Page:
The emphasis is on the education of non-Jewish Brazilians.
âBrazil is a very Catholic country,â said Augusto Chagas, a 36-year-old non-Jewish risk analyst in SÃ£o Paulo, who expressed his wish to visit the museum once it opens. âOften we don’t know much about other religions.
Chagas said his Jewish education focused primarily on the Holocaust. Once, on a plane to New York, he saw a Jewish man putting on tefillin and did not know the reason. Chagas hopes his visit to the museum will provide an opportunity to learn more about these religious rituals and even culinary traditions.
Simon’s favorite floor is located below and is dedicated to the history of Jews in Brazil.
âA lot of people believe that the Jews came here because of World War II,â he said, âbut in reality, the Jews arrived in Brazil as early as the 1500s.â
The first immigrants to Brazil were largely crypto-Jews, also known as marranos or the New Christians – the apparent ancestors of the B’nei Anusim – who were forced during the Spanish and Portuguese Inquisition to practice Judaism in private while maintaining a Christian public image. The museum’s first two temporary exhibitions will focus on the Portuguese Inquisition in Brazil, which ended just 200 years ago. Between 1560 and 1821, many crypto-Jews were arrested and sent back to Portugal to be killed.
âThe exhibit will even include instruments of torture and clothing from the inquisitors,â said Simon, âalthough we are limiting the number of instruments of torture on display so as not to distract attention. “
Also on this floor are exhibits depicting Brazil’s first Jewish community institutions, which date back to 1910, when waves of Jewish immigrants, mostly from Russia and Ukraine, began arriving in Brazil, creating Jewish cemeteries, hospitals, schools and credit unions. At first, Jewish institutions were located in the Bom Retiro neighborhood, a 20-minute metro ride from the museum.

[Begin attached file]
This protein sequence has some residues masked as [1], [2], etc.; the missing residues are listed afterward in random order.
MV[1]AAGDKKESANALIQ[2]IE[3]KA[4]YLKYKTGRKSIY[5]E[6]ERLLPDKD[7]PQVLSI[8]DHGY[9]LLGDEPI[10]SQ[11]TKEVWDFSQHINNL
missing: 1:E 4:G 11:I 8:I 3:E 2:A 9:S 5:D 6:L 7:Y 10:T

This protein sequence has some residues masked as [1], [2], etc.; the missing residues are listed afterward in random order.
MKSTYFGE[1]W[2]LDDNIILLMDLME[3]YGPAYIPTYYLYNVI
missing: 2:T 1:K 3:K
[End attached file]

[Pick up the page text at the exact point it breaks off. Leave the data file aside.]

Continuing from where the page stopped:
âIn this neighborhood, life was completely Jewish. Everything was written in Yiddish and Hebrew. Yiddish was spoken in the streets, âsaid Simon.
As the neighborhood has given way to more Korean influence over the past 30 years, a Jewish heritage lives on through several Jewish buildings and schools still present in the area.
The museum also deals with Brazil during and after the Holocaust.
âThe Brazilian government was friends with Hitler,â Simon noted. “And the biggest Nazi party outside of Germany was located here in Brazil.”
After the war, many Jews came to Brazil as refugees, as did many German Nazis. A famous example is Josef Mengele, the infamous Nazi doctor also known as the Angel of Death, who moved to South America after the war.
The last two levels are devoted to the modern State of Israel and to Jewish love for the written word, including the Hebrew language.
As opening day approaches, members of SÃ£o Paulo’s Jewish community are excited about its potential.
Ariel Lebl, a 32-year-old Jew who works in fundraising in SÃ£o Paulo, sees the museum as a chance to reach out to non-Jewish residents and build bridges between communities.
âIt will be a great place to take political leaders, academics and children from neighboring schools,â he said. âIt’s about connecting people to content they wouldn’t normally see. “
He added: “[The temple] It used to be a Jewish place, and now it’s a Jewish place for everyone.